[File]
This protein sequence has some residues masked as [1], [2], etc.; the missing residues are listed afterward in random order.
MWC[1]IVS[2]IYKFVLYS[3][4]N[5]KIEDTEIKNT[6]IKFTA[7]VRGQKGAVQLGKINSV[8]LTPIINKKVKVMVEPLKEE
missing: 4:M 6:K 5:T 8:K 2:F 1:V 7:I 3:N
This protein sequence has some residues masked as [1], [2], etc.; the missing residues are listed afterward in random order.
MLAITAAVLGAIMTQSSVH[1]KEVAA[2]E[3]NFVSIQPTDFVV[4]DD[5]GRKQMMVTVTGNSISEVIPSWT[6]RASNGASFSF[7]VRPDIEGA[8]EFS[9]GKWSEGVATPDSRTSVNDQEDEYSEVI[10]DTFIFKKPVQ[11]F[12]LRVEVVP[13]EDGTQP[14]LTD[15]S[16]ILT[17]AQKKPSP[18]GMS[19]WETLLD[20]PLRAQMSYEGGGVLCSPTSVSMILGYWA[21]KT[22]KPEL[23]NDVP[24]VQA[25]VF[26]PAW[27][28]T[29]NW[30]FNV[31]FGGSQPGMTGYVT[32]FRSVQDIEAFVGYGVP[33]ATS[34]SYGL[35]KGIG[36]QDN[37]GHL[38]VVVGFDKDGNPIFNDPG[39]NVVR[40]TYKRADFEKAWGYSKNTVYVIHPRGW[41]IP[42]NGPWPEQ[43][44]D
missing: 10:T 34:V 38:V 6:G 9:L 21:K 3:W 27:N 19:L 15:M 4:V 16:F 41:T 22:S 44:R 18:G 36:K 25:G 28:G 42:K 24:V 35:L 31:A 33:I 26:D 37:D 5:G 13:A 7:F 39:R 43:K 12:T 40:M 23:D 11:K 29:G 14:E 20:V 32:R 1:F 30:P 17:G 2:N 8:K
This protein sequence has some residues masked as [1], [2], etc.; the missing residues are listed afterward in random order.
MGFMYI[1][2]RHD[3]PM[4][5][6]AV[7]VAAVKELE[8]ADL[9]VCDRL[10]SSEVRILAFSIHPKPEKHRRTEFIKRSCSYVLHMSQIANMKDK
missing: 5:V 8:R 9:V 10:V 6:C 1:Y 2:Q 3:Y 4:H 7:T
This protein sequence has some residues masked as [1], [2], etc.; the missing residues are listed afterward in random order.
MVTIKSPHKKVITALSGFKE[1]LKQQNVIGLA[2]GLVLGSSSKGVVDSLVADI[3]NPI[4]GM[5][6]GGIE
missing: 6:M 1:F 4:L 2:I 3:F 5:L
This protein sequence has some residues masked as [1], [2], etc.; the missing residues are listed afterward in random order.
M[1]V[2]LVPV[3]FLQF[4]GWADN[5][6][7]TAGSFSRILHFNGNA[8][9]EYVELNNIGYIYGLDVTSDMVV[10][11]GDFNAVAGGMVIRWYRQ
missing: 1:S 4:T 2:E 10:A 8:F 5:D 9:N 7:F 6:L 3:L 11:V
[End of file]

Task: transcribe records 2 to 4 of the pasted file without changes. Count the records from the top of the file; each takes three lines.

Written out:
This protein sequence has some residues masked as [1], [2], etc.; the missing residues are listed afterward in random order.
MLAITAAVLGAIMTQSSVH[1]KEVAA[2]E[3]NFVSIQPTDFVV[4]DD[5]GRKQMMVTVTGNSISEVIPSWT[6]RASNGASFSF[7]VRPDIEGA[8]EFS[9]GKWSEGVATPDSRTSVNDQEDEYSEVI[10]DTFIFKKPVQ[11]F[12]LRVEVVP[13]EDGTQP[14]LTD[15]S[16]ILT[17]AQKKPSP[18]GMS[19]WETLLD[20]PLRAQMSYEGGGVLCSPTSVSMILGYWA[21]KT[22]KPEL[23]NDVP[24]VQA[25]VF[26]PAW[27][28]T[29]NW[30]FNV[31]FGGSQPGMTGYVT[32]FRSVQDIEAFVGYGVP[33]ATS[34]SYGL[35]KGIG[36]QDN[37]GHL[38]VVVGFDKDGNPIFNDPG[39]NVVR[40]TYKRADFEKAWGYSKNTVYVIHPRGW[41]IP[42]NGPWPEQ[43][44]D
missing: 10:T 34:V 38:V 6:G 9:L 21:K 3:W 27:N 19:L 15:M 4:V 16:F 41:T 22:S 44:R 18:G 36:K 25:G 28:G 42:K 24:V 35:L 31:A 33:I 26:D 37:D 5:G 13:A 7:F 39:R 43:K 12:T 40:M 23:D 11:K 29:G 14:E 20:V 32:R 1:F 30:P 17:G 2:N 8:K
This protein sequence has some residues masked as [1], [2], etc.; the missing residues are listed afterward in random order.
MGFMYI[1][2]RHD[3]PM[4][5][6]AV[7]VAAVKELE[8]ADL[9]VCDRL[10]SSEVRILAFSIHPKPEKHRRTEFIKRSCSYVLHMSQIANMKDK
missing: 5:V 8:R 9:V 10:V 6:C 1:Y 2:Q 3:Y 4:H 7:T
This protein sequence has some residues masked as [1], [2], etc.; the missing residues are listed afterward in random order.
MVTIKSPHKKVITALSGFKE[1]LKQQNVIGLA[2]GLVLGSSSKGVVDSLVADI[3]NPI[4]GM[5][6]GGIE
missing: 6:M 1:F 4:L 2:I 3:F 5:L